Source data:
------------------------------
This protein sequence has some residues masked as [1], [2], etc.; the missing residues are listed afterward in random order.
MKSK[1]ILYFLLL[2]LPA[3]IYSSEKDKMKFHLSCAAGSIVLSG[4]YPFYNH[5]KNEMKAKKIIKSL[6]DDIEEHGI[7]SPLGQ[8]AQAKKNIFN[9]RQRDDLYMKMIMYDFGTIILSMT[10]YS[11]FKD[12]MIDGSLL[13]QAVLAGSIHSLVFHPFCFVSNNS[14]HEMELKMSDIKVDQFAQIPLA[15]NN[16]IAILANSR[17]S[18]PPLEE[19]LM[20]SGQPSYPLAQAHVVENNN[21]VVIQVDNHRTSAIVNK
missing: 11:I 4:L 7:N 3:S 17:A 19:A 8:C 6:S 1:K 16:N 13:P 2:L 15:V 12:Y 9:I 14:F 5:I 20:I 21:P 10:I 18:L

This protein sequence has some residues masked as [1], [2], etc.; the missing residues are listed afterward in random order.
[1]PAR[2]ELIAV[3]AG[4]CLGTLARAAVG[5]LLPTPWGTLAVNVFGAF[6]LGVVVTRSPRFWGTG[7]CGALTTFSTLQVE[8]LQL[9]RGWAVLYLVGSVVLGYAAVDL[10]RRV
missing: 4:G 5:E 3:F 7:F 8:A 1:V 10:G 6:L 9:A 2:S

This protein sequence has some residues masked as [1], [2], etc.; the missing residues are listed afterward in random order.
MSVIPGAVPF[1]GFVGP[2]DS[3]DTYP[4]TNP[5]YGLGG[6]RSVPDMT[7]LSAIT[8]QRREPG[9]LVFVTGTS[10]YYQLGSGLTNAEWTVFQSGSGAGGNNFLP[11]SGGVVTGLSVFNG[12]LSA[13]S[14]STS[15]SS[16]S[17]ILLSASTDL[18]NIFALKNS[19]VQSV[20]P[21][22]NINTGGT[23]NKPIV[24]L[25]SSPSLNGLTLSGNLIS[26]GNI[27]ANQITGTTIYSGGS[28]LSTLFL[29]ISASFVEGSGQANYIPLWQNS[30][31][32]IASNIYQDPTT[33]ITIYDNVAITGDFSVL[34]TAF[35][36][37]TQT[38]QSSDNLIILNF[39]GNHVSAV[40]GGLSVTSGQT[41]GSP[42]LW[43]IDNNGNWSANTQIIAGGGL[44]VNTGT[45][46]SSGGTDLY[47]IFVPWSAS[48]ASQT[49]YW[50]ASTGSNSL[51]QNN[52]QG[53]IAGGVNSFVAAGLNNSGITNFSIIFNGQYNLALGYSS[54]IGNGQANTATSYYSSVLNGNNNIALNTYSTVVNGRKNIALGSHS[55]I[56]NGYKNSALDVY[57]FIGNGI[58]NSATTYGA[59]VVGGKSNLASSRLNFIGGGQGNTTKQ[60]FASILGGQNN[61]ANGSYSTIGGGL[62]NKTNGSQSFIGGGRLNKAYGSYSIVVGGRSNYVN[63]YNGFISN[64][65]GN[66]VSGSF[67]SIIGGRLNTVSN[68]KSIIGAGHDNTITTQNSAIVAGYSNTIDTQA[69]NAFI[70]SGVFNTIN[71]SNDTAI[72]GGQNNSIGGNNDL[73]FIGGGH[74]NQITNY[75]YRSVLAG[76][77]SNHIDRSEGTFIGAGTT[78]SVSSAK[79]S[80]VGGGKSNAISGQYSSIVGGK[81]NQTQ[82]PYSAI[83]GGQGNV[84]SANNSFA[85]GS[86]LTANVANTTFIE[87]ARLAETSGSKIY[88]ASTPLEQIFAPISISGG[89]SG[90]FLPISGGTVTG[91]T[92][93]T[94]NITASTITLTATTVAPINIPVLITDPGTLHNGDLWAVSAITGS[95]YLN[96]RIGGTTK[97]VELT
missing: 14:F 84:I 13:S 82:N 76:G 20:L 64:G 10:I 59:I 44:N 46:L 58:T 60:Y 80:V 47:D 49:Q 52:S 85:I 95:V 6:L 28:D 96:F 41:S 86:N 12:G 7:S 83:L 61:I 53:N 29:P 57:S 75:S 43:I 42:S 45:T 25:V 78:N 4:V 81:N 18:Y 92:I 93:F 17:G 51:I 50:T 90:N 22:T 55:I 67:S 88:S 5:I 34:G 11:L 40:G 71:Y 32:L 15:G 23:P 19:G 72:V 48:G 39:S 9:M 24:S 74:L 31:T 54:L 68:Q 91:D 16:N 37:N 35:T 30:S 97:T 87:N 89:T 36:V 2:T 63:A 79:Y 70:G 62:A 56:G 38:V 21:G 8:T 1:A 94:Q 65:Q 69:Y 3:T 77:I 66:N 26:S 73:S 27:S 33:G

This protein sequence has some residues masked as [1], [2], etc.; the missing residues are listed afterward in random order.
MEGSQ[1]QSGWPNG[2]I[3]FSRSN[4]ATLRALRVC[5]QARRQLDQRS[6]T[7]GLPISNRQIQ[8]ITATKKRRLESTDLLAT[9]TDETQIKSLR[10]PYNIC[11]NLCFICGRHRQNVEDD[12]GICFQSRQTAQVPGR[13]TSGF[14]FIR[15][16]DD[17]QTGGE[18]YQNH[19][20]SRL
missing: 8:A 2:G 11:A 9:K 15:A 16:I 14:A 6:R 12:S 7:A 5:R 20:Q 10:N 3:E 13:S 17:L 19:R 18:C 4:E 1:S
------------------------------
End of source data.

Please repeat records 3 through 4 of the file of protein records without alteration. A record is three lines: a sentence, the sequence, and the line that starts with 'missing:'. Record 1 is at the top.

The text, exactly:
This protein sequence has some residues masked as [1], [2], etc.; the missing residues are listed afterward in random order.
MSVIPGAVPF[1]GFVGP[2]DS[3]DTYP[4]TNP[5]YGLGG[6]RSVPDMT[7]LSAIT[8]QRREPG[9]LVFVTGTS[10]YYQLGSGLTNAEWTVFQSGSGAGGNNFLP[11]SGGVVTGLSVFNG[12]LSA[13]S[14]STS[15]SS[16]S[17]ILLSASTDL[18]NIFALKNS[19]VQSV[20]P[21][22]NINTGGT[23]NKPIV[24]L[25]SSPSLNGLTLSGNLIS[26]GNI[27]ANQITGTTIYSGGS[28]LSTLFL[29]ISASFVEGSGQANYIPLWQNS[30][31][32]IASNIYQDPTT[33]ITIYDNVAITGDFSVL[34]TAF[35][36][37]TQT[38]QSSDNLIILNF[39]GNHVSAV[40]GGLSVTSGQT[41]GSP[42]LW[43]IDNNGNWSANTQIIAGGGL[44]VNTGT[45][46]SSGGTDLY[47]IFVPWSAS[48]ASQT[49]YW[50]ASTGSNSL[51]QNN[52]QG[53]IAGGVNSFVAAGLNNSGITNFSIIFNGQYNLALGYSS[54]IGNGQANTATSYYSSVLNGNNNIALNTYSTVVNGRKNIALGSHS[55]I[56]NGYKNSALDVY[57]FIGNGI[58]NSATTYGA[59]VVGGKSNLASSRLNFIGGGQGNTTKQ[60]FASILGGQNN[61]ANGSYSTIGGGL[62]NKTNGSQSFIGGGRLNKAYGSYSIVVGGRSNYVN[63]YNGFISN[64][65]GN[66]VSGSF[67]SIIGGRLNTVSN[68]KSIIGAGHDNTITTQNSAIVAGYSNTIDTQA[69]NAFI[70]SGVFNTIN[71]SNDTAI[72]GGQNNSIGGNNDL[73]FIGGGH[74]NQITNY[75]YRSVLAG[76][77]SNHIDRSEGTFIGAGTT[78]SVSSAK[79]S[80]VGGGKSNAISGQYSSIVGGK[81]NQTQ[82]PYSAI[83]GGQGNV[84]SANNSFA[85]GS[86]LTANVANTTFIE[87]ARLAETSGSKIY[88]ASTPLEQIFAPISISGG[89]SG[90]FLPISGGTVTG[91]T[92][93]T[94]NITASTITLTATTVAPINIPVLITDPGTLHNGDLWAVSAITGS[95]YLN[96]RIGGTTK[97]VELT
missing: 14:F 84:I 13:S 82:N 76:G 20:L 64:G 10:I 59:I 44:N 46:L 58:T 60:Y 80:V 47:D 49:Q 52:S 85:I 95:V 6:L 28:D 96:F 41:S 86:N 12:G 7:S 83:L 61:I 53:N 29:P 57:S 75:S 43:I 42:S 45:T 25:V 78:N 4:V 81:N 18:Y 92:I 93:F 17:G 51:I 50:T 90:N 22:T 55:I 67:S 88:S 5:I 34:G 11:L 40:G 71:Y 32:L 15:G 23:P 19:G 72:V 48:G 39:S 9:M 24:S 74:L 31:T 54:L 68:Q 91:D 16:N 37:N 35:T 30:S 97:T 87:N 89:T 36:V 2:T 63:A 79:Y 70:G 62:A 56:G 38:V 21:G 8:T 1:A 94:Q 65:Q 69:Y 3:T 77:I 66:N 26:S 73:S 27:S 33:G

This protein sequence has some residues masked as [1], [2], etc.; the missing residues are listed afterward in random order.
MEGSQ[1]QSGWPNG[2]I[3]FSRSN[4]ATLRALRVC[5]QARRQLDQRS[6]T[7]GLPISNRQIQ[8]ITATKKRRLESTDLLAT[9]TDETQIKSLR[10]PYNIC[11]NLCFICGRHRQNVEDD[12]GICFQSRQTAQVPGR[13]TSGF[14]FIR[15][16]DD[17]QTGGE[18]YQNH[19][20]SRL
missing: 8:A 2:G 11:A 9:K 15:A 16:I 14:A 6:R 12:S 7:A 5:R 20:Q 10:N 3:E 13:S 17:L 19:R 18:C 4:E 1:S